Extinction claims “nonsense”, says SBS professor

23 May 2014

Scientists who claim that biological collecting has caused species extinction have sparked a furore, with the School of Biological Sciences’ Professor Kendall Clements among more than 120 scientists worldwide who have called the claims false.

The stoush started in April’s issue of Science, in which academics from Arizona State University and the United Kingdom’s Plymouth University claim that specimen collecting has played a significant role in species extinction, pointing to lost birds, frogs and plants to support their argument.

They say “collecting specimens is no longer required to describe a species or to document its

rediscovery.” It’s time to turn to “a combination of modern, non-lethal techniques to confirm a species’ existence, including high-resolution photography and audio recordings of sounds or mating calls. Also, using DNA sampling by taking swabs of the mouth or skin offer molecular techniques that could identify an animal without taking a specimen from the field.”   

Professor Clements, a marine biologist, says the claim that collecting has caused extinction is “nonsense”. He is among 122 scientists from more than 60 international research institutions who refute claims about the specific birds and animals cited. They say that without whole specimens, certain research is impossible, and their riposte is published in Science this week.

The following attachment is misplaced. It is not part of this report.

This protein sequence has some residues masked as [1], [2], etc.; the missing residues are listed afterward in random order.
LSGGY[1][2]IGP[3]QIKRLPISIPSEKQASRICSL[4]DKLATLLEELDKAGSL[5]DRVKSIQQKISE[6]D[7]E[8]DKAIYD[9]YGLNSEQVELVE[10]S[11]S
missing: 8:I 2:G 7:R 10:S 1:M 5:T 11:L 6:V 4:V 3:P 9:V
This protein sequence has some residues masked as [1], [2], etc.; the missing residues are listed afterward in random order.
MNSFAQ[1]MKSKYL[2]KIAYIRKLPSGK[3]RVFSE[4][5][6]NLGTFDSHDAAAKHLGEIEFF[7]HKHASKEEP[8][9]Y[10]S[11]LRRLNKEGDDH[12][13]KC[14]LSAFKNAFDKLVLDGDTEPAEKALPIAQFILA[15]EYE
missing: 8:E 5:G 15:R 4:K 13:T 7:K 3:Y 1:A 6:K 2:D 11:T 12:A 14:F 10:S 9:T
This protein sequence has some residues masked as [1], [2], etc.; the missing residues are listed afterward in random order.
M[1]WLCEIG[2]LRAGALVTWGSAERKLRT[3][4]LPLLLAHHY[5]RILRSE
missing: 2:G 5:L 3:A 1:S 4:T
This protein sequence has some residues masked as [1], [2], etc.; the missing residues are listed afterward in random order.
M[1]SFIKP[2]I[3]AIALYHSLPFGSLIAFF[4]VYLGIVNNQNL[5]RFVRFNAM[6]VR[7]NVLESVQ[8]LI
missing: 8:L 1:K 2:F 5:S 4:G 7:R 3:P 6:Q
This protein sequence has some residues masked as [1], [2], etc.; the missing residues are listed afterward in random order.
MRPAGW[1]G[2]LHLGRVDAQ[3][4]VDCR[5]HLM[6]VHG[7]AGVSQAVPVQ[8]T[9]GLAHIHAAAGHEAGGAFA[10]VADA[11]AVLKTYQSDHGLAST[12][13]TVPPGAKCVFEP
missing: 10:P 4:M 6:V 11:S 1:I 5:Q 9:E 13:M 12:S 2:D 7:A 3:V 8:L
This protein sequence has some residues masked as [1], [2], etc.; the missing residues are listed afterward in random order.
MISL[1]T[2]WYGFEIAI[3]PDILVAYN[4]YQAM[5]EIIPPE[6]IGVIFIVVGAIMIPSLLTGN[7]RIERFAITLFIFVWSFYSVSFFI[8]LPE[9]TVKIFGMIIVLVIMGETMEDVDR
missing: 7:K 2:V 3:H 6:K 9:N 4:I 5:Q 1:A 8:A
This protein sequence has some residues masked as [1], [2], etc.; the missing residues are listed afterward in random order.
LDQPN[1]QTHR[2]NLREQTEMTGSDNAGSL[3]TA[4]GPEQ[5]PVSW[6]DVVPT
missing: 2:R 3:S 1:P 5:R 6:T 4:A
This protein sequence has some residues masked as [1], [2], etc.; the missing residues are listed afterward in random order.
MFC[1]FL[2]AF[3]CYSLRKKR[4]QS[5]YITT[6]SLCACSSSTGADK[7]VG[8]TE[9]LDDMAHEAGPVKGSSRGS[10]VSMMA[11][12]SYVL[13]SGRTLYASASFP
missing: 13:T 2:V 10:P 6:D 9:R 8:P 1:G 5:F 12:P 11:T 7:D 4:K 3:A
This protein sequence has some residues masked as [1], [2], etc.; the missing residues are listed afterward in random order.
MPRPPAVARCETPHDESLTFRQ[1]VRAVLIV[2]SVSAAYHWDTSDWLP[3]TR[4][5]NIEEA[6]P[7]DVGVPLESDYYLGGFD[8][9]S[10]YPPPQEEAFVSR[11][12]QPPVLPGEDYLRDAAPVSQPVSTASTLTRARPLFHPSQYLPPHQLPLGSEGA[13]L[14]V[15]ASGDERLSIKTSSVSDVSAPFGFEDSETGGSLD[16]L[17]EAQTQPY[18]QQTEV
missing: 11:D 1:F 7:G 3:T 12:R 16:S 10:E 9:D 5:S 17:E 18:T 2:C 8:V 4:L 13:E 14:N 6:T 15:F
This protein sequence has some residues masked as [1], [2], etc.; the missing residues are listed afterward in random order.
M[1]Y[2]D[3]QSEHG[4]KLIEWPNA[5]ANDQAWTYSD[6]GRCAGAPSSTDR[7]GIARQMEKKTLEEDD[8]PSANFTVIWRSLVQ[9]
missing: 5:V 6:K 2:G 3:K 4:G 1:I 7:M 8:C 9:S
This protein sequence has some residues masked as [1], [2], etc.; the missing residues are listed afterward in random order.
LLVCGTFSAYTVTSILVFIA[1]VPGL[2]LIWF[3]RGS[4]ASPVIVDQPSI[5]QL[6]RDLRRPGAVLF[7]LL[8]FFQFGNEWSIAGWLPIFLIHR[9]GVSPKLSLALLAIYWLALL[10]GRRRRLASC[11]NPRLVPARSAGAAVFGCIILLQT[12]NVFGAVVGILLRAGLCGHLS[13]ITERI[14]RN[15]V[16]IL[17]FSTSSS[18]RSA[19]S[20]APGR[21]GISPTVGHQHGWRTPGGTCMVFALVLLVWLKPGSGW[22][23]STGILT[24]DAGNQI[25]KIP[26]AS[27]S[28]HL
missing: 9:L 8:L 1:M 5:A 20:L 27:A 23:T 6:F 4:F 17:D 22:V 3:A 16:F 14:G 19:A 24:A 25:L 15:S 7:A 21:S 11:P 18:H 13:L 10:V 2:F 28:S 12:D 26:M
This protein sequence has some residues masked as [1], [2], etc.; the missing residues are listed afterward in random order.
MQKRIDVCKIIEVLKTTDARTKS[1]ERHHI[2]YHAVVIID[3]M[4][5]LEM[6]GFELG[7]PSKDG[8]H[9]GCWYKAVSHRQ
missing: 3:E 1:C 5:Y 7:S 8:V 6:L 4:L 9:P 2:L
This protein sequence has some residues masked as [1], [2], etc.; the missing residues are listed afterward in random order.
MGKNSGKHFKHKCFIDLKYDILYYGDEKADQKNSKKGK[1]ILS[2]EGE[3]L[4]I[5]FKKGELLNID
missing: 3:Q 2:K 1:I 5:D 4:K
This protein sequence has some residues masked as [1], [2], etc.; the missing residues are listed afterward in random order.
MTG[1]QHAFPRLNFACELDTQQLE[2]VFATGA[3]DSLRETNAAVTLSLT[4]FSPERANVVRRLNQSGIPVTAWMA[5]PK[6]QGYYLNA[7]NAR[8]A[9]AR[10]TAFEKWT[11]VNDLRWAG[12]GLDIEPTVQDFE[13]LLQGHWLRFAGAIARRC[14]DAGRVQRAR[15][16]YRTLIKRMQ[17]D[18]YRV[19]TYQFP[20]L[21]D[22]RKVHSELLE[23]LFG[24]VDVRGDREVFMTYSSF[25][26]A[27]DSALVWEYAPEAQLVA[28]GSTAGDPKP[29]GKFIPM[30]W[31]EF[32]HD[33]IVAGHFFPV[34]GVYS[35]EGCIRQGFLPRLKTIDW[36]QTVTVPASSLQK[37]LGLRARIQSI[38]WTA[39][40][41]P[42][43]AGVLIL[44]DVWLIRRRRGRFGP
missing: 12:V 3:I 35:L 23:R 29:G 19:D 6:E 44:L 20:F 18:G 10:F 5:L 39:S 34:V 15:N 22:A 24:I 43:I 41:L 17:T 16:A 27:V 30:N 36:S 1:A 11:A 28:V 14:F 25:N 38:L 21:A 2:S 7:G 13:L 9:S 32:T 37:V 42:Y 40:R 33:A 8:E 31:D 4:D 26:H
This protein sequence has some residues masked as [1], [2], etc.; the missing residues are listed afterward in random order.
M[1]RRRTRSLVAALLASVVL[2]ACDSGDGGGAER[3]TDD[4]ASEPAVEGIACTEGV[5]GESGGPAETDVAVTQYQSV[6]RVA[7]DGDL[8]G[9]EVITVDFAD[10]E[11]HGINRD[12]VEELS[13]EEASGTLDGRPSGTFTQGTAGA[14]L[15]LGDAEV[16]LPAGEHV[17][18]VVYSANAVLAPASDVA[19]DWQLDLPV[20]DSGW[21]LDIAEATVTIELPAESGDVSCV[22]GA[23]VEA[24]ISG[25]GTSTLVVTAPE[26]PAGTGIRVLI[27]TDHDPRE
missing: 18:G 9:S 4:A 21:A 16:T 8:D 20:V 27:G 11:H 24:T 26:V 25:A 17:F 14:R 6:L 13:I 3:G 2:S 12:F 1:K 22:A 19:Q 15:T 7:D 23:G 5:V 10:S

The great auk, a flightless bird, was cited as driven to extinction by museum collecting. But the scientists’ letter points out that of the 102 examples in collections, many are skeletons that were collected after extinction – and even when added together, the total number of specimens is a tiny fraction of the estimated millions of great auks harvested for food, oil and feathers. 

Professor Clements says that the numbers of organisms taken for scientific collections is “a drop in the bucket” against the threats posted by commercial hunting, habitat degradation and loss, unsustainable harvesting, and invasive species.

Modern collecting adheres to strict rules and regulations, including collecting specimens substantially below levels that affect populations, he says. The suggested alternatives to whole specimens can’t tell scientists anything about such a species' diet, how and where it breeds, how quickly it grows, or its lifespan. Importantly, samples for genetic work from many organisms, such as fish, require a whole specimen, not only for tissue samples for DNA extraction, but to link genetic markers to morphological characteristics.

Professor Clements says that as new technologies such as stable isotope analyses, massive parallel sequencing and CT-scan tomography emerge, scientific collections are becoming even more important in the study of ecology, evolution, and conservation. And that’s important, he says, when it’s estimated that 86% of the species on Earth remain unknown.

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